Lavish Mugabe birthday party plan despite famine

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In Summary

  • Zimbabwe is one of the countries bearing the brunt of a severe drought induced by the El-Nino weather phenomenon.
  • Vice-President Emmerson Mnangagwa said 95 per cent of the country had received below 50 per cent of normal rains this season, resulting in massive crop failure.
  • Mr Mnangagwa said Zimbabwe needed urgent help from the international community, local businesses, churches and civil society to feed about three million vulnerable people.

By KITSEPILE NYATHI

Zimbabwe President Robert Mugabe will be turning 92 on Sunday, February 21 and he will throw a massive birth party with a budget of close to $1 million Ksh102m).

The extravagancy could have created an impression that Zimbabwe was a self-sufficient country, but on February 8, President Mugabe’s government sent out a begging bowl for $1.5 billion to feed a quarter of its population facing starvation this year.

At the same time, Mugabe’s deputy, Mr Phelekezela Mphoko has been staying at one of the most expensive hotels in Harare with his wife and grandchildren, at the taxpayer’s expense. since his appointment in December 2014.

Zimbabwe is one of the countries bearing the brunt of a severe drought induced by the El-Nino weather phenomenon, that has resulted in low rainfall and very high temperatures.

Vice-President Emmerson Mnangagwa said 95 per cent of the country had received below 50 per cent of normal rains this season, resulting in massive crop failure.

HUMANITARIAN CRISIS

Mr Mnangagwa said Zimbabwe needed urgent help from the international community, local businesses, churches and civil society to feed about three million vulnerable people.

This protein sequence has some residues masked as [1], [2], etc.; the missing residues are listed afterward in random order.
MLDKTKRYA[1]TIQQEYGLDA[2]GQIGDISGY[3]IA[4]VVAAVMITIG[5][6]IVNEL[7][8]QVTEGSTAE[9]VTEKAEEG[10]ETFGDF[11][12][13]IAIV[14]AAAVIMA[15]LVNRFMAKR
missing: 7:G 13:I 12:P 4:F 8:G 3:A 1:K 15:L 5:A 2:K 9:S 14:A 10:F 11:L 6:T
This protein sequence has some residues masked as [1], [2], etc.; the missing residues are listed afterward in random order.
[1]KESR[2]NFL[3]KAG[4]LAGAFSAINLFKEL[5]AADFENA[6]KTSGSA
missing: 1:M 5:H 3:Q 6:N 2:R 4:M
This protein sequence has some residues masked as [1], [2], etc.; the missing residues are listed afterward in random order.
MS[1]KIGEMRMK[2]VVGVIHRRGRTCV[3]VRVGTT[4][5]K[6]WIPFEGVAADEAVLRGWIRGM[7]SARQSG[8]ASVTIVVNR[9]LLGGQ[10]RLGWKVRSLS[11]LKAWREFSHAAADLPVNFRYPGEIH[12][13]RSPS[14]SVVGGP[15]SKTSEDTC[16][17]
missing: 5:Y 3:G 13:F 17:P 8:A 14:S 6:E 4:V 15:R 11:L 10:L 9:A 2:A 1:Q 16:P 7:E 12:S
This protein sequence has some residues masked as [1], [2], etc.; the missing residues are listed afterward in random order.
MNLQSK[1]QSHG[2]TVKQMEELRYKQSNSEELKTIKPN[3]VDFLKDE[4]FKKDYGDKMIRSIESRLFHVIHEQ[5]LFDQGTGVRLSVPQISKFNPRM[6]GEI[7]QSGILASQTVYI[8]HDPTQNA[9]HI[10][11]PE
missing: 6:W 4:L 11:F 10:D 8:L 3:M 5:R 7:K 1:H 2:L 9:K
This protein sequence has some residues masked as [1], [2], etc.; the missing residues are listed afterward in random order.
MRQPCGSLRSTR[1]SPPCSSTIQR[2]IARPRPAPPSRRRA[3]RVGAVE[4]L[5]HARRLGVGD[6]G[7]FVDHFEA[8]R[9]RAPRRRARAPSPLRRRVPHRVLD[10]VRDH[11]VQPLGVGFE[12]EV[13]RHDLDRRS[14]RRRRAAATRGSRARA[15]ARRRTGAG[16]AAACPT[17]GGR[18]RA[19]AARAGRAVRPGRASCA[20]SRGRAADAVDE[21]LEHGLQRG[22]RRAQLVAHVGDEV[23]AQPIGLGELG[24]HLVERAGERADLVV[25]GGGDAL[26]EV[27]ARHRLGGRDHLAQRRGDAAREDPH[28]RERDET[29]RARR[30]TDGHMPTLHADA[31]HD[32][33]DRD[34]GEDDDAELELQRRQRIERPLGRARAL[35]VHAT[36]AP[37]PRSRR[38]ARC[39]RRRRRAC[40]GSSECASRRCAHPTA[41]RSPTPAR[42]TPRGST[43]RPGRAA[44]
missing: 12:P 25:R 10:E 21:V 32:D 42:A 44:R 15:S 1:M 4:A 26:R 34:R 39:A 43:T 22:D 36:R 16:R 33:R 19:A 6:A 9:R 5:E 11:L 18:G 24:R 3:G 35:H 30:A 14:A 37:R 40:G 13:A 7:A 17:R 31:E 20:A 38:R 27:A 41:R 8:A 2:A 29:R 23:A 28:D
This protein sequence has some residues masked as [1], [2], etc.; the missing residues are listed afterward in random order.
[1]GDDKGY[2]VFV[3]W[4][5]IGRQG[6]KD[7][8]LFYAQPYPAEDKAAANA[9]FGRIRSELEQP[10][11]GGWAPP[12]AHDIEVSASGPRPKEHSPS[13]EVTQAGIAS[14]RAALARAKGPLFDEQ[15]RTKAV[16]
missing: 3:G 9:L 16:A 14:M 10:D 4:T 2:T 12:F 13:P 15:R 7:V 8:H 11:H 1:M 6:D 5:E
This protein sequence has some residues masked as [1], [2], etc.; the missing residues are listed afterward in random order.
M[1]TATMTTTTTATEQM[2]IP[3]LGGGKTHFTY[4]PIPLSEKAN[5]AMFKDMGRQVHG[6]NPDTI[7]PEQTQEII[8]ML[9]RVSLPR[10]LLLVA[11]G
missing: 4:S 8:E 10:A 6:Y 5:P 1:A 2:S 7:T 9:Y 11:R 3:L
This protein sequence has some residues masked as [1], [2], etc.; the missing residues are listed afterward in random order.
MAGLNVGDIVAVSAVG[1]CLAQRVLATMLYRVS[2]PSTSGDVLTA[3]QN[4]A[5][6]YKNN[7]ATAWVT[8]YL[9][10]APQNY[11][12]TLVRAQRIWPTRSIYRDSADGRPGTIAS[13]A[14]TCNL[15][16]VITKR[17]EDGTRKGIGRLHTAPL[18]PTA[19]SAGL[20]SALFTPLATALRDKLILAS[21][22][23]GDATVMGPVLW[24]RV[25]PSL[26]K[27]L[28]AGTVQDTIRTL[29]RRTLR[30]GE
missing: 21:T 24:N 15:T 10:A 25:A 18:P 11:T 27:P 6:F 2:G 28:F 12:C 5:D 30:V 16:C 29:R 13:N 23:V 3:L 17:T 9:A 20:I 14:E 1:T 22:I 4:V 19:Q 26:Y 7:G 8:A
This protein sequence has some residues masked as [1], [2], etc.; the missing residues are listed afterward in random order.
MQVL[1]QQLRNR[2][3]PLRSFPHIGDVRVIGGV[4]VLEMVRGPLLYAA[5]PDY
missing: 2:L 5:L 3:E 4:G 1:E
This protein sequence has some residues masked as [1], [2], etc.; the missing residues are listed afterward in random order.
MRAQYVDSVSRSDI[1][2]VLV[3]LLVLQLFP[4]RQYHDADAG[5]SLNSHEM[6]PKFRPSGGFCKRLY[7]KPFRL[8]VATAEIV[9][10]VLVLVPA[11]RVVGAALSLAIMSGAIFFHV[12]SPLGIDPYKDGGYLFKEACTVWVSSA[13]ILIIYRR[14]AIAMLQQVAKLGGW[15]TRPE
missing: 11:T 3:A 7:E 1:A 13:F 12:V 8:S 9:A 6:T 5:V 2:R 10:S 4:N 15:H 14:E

The previous week, President Mugabe had declared a state of disaster in most parts of the country’s rural areas due to the drought.

According to the Zimbabwe Vulnerability Assessment Committee (ZIMVAC), the country was facing a deficit of 650,000 tonnes of maize for human consumption and 350,000 for livestock, but those figures were considered to be very conservative by donors.

ZIMVAC also noted that acute malnutrition in children had risen to 3.3 per cent in the previous season and that average household purchasing power, in terms of maize grain, dropped from 300kg last season to 244kg this year.

The government said there was a 60 per cent drop in cereal production and severe loss of household incomes due to reduced labour opportunities in the agricultural sector.

One of the major coalitions of donors — the ACT Alliance — has warned that the response to the crisis was lethargic due to the government’s poor financial position and Zimbabwe’s isolation by the international community.

“The current response is inadequate, and will get worse past March 2016 when the current response/interventions end,” ACT Alliance said in a recent alert. “According to WFP (World Food Programme), the current agricultural season is likely to be a lot worse than the 2014/15 season with 90 per cent chance of El-Nino induced drought.

“The national human food requirement deficit for the country is expected to surpass the 650,000 metric tonnes that the nation has struggled to meet under the current consumption season.”

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